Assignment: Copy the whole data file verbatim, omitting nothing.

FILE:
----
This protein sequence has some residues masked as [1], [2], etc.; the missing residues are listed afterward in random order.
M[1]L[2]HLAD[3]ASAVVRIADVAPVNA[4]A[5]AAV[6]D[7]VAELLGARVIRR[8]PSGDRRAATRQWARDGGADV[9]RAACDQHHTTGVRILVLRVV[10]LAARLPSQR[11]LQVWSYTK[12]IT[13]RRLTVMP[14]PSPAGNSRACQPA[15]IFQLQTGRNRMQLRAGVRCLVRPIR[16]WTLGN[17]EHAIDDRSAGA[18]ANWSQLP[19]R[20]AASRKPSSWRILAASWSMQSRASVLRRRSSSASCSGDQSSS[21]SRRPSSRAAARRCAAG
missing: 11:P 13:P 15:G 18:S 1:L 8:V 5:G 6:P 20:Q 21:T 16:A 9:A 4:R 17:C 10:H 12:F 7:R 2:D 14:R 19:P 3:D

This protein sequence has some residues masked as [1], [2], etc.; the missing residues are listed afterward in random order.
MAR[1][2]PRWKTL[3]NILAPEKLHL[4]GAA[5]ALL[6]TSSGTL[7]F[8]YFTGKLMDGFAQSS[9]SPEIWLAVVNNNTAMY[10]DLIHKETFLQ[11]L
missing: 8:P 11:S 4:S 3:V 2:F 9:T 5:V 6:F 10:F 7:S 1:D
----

This protein sequence has some residues masked as [1], [2], etc.; the missing residues are listed afterward in random order.
M[1]L[2]HLAD[3]ASAVVRIADVAPVNA[4]A[5]AAV[6]D[7]VAELLGARVIRR[8]PSGDRRAATRQWARDGGADV[9]RAACDQHHTTGVRILVLRVV[10]LAARLPSQR[11]LQVWSYTK[12]IT[13]RRLTVMP[14]PSPAGNSRACQPA[15]IFQLQTGRNRMQLRAGVRCLVRPIR[16]WTLGN[17]EHAIDDRSAGA[18]ANWSQLP[19]R[20]AASRKPSSWRILAASWSMQSRASVLRRRSSSASCSGDQSSS[21]SRRPSSRAAARRCAAG
missing: 11:P 13:P 15:G 18:S 1:L 8:V 5:G 6:P 20:Q 21:T 16:A 9:A 4:R 17:C 10:H 12:F 7:R 2:D 14:R 19:P 3:D

This protein sequence has some residues masked as [1], [2], etc.; the missing residues are listed afterward in random order.
MAR[1][2]PRWKTL[3]NILAPEKLHL[4]GAA[5]ALL[6]TSSGTL[7]F[8]YFTGKLMDGFAQSS[9]SPEIWLAVVNNNTAMY[10]DLIHKETFLQ[11]L
missing: 8:P 11:S 4:S 3:V 2:F 9:T 5:V 6:F 10:F 7:S 1:D